Diageo picks Nairobi as HR hub for Africa operations

A section of EABL’s plant in Ruaraka: Diageo owns 50.03 per cent of  the company. Photo/FILE
A section of EABL’s plant in Ruaraka: Diageo owns 50.03 per cent of the company. Photo/FILE 

International brewer Diageo Plc has picked Nairobi as the hub from which it will manage human resource functions for its operations in more than 20 African countries beginning next April.

Diageo, which owns 50.03 per cent of East African Breweries Limited (EABL), chose Ruaraka-based African Business Service Centre (ABSC), ahead of competing rivals based in South Africa, Nigeria and Ghana.

ABSC will provide the brewer with a range of back office services, including administration and computing payrolls, leaving country-specific HR units to oversee recruitment, terms and conditions, pay and benefits.

Africa is Diageo’s largest group of emerging markets in terms of net sales and employs more than 5,300 people or a quarter of its total global workforce.

“Kenya was chosen for many reasons including the fact that EABL already hosts ABSC for various finance processes,” said Charles Ireland, the EABL managing director.

“The aim is to have each market concentrate on its core mandate aiming at efficiency improvement and standardisation that reduces the chances of errors because instructions are coming from a centralised place.”

ABSC, which will be paying office space rent to EABL, was formed in August last year and its 108 employees have been handling back office financial functions for the brewer.

The new HR function means the centre must add 26 people to its workforce, 14 of whom will come from EABL having relinquished their duties.

Twelve more will be hired from the Kenyan market and will be backed by a small number of expatriates.

Seven individuals in the new unit will specifically oversee EABL’s regional business.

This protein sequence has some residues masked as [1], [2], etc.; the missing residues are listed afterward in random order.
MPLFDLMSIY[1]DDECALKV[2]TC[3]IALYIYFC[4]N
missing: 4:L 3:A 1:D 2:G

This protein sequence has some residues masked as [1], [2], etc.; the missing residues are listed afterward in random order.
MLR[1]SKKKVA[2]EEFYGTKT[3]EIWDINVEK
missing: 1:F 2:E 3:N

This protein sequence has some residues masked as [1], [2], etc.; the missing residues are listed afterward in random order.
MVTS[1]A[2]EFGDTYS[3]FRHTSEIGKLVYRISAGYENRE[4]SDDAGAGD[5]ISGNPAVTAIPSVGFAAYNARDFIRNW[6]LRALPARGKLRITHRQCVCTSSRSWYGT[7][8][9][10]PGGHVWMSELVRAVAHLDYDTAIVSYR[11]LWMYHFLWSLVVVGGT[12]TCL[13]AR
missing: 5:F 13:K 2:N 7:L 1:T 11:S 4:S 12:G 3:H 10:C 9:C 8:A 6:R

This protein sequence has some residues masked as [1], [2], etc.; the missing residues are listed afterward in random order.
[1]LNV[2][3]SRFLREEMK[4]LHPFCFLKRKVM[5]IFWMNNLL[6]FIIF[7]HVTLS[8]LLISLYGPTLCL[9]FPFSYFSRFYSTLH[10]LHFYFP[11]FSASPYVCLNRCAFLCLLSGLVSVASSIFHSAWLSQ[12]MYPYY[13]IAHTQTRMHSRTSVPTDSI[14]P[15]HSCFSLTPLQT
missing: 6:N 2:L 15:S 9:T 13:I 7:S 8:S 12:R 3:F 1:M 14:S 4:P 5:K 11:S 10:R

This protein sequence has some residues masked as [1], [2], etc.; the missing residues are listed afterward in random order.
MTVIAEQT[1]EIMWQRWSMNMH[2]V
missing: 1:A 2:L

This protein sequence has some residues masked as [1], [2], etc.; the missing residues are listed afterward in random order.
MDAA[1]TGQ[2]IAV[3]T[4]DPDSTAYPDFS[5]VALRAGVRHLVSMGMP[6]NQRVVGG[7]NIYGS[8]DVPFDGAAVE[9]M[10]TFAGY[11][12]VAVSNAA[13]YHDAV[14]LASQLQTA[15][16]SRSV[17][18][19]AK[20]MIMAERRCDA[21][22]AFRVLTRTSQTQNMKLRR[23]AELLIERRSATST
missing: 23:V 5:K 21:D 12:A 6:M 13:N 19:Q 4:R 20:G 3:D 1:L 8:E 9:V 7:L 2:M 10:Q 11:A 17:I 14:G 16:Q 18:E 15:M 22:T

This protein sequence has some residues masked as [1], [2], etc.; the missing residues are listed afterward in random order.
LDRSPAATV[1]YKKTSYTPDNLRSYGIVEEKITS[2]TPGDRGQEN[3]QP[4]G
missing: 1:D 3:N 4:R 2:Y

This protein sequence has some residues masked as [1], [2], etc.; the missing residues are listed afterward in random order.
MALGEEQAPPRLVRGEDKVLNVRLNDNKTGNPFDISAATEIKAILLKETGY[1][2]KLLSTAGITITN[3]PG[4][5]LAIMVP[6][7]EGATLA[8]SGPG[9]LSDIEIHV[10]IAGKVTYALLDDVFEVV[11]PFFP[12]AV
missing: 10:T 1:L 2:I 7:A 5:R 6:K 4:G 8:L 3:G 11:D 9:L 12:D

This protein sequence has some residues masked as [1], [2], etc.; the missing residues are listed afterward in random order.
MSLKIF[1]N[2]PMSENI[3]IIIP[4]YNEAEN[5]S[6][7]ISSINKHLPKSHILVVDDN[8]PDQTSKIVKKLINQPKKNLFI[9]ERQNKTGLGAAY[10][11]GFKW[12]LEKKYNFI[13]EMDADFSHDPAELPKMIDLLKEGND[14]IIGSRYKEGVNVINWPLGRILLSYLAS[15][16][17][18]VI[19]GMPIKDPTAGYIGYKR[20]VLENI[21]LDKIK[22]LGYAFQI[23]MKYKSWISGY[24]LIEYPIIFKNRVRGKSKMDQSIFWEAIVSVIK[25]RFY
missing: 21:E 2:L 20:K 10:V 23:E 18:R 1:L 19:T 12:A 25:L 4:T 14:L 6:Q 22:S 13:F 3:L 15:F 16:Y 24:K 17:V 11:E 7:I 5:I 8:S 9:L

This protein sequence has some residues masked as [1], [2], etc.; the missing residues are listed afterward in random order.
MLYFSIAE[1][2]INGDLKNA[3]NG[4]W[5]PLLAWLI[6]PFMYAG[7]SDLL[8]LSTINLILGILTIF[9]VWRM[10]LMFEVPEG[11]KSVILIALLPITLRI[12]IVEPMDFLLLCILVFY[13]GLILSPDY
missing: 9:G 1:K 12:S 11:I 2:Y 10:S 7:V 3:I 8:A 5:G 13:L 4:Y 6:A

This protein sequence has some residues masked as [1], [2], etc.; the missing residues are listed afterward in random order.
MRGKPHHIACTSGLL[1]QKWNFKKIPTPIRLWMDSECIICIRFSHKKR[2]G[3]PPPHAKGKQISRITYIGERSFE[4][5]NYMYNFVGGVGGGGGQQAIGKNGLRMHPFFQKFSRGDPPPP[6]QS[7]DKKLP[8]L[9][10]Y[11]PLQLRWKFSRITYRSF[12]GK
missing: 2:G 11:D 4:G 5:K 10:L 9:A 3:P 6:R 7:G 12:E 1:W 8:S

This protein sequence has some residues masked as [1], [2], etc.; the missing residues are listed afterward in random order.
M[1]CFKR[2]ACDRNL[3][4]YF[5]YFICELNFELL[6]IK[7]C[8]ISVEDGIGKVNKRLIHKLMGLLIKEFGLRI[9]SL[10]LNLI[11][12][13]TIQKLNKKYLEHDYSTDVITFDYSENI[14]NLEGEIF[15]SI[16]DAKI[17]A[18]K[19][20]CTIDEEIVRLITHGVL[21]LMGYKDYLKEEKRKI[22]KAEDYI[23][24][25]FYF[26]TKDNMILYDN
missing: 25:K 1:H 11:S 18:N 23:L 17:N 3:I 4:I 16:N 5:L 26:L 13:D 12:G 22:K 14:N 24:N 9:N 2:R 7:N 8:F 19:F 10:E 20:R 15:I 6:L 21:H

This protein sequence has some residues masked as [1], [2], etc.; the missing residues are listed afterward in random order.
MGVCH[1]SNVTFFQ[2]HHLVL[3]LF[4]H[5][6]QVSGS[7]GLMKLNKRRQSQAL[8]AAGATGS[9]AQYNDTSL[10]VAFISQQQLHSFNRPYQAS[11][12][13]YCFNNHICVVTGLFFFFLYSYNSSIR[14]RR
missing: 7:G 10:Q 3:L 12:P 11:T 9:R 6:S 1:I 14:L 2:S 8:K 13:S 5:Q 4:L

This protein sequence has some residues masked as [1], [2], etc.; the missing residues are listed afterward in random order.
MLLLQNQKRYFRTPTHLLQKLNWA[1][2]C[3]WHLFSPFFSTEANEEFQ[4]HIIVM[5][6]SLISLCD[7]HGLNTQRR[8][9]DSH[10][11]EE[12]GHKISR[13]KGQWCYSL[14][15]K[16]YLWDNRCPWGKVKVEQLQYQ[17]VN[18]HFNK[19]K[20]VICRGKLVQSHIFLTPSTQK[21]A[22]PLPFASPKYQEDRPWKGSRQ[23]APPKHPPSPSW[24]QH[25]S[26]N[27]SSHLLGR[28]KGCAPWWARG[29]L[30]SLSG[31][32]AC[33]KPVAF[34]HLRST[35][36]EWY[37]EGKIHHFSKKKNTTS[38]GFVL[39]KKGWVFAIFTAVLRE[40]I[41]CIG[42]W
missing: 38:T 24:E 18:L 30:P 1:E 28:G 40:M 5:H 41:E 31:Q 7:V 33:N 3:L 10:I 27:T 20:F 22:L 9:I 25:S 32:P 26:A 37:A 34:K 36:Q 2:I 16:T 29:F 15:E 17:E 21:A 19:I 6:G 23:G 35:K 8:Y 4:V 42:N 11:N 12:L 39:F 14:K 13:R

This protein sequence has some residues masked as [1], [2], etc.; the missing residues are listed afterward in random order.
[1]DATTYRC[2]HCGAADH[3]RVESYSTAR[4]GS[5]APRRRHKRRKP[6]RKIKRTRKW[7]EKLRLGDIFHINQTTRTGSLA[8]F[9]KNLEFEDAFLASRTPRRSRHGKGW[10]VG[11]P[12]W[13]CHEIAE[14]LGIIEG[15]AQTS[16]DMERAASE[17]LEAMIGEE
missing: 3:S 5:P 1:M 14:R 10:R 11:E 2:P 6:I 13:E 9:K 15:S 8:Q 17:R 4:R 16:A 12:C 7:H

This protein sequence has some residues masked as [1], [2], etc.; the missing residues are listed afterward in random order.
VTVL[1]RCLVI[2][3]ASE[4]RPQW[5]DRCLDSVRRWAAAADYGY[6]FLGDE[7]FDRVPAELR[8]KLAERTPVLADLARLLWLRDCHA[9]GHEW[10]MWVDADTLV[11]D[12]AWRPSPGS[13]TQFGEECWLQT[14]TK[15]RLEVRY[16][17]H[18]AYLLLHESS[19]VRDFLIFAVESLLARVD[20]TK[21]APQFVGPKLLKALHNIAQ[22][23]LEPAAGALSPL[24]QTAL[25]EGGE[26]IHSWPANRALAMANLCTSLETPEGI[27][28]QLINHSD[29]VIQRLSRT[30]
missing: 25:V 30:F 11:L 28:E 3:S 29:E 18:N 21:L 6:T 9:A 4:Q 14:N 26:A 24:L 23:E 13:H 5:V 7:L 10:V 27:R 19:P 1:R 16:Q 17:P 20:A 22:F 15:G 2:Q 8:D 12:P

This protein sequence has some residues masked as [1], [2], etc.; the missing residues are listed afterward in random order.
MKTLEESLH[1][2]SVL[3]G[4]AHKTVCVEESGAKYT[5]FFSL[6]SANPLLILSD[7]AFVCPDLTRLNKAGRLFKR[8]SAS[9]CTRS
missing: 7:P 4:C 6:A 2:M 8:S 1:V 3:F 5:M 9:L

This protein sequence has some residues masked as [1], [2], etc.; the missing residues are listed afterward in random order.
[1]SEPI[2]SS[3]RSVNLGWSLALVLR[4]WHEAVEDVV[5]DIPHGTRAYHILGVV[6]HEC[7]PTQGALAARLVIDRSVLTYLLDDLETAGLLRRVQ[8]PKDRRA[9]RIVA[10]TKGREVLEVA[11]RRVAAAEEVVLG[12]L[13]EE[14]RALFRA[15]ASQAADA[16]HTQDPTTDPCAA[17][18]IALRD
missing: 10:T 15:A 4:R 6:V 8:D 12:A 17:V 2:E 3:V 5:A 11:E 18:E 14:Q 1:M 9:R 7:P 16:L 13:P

EABL said its HR employees, who will find themselves without a clear job description after the merger or reallocation of functions, will be redeployed to other areas.

The brewer did not disclose which jobs are up for grabs in the new unit or those that will be left briefly unmanned during the transition. Sources indicated that EABL employees have been invited to apply for some of the jobs that are expected to fall vacant once the office bearers are redeployed.

“Some people will have to change jobs while others will unfortunately be declared redundant,” said Mr Ireland, in a phone interview.

“As far as EABL is concerned, we do not expect to let go of any employees. We will transfer them to alternative roles, depending on the individual and specific market fit.”
Multinational companies have over the years favoured the shared service centres model as one way of streamlining operations in regions where they have a number of subsidiaries.

Not only has this model been used to ease expansion, but also as a way of cutting costs.

Nestle Group, for instance, operates a shared service centre out of Accra, Ghana which processes invoices for all its supplies across the continent.

“Rapid technological advancements, increased exposure to change and a complex global market has made shared services and outsourcing a strategic imperative for businesses around the world,” a 2013 report by audit firm KPMG says.


Diageo’s decision to shift part of its HR function to Kenya comes just a couple of months after the London-based brewer moved to restructure its global supply and procurement chain at a cost of Sh13.6 billion.

This was meant to ensure faultless transactions across the brewer’s 21 main markets including North America, Africa, Caribbean and Asia Pacific.

EABL in August completed a restructuring of its entire business in Kenya, Tanzania and Uganda, a process that saw about 80 roles transferred from their holders and 22 jobs rendered redundant.

EABL said the process, which affected all departments, was undertaken to eliminate duplication of duties and eliminate inefficiencies that were costing the firm millions of shillings.

In the year to June 2013, EABL reported a 38 per cent drop in net profits, which was weighed down by a surge in financing costs.

The company’s net earnings stood at Sh6.9 billion compared to last year’s Sh11.1 billion.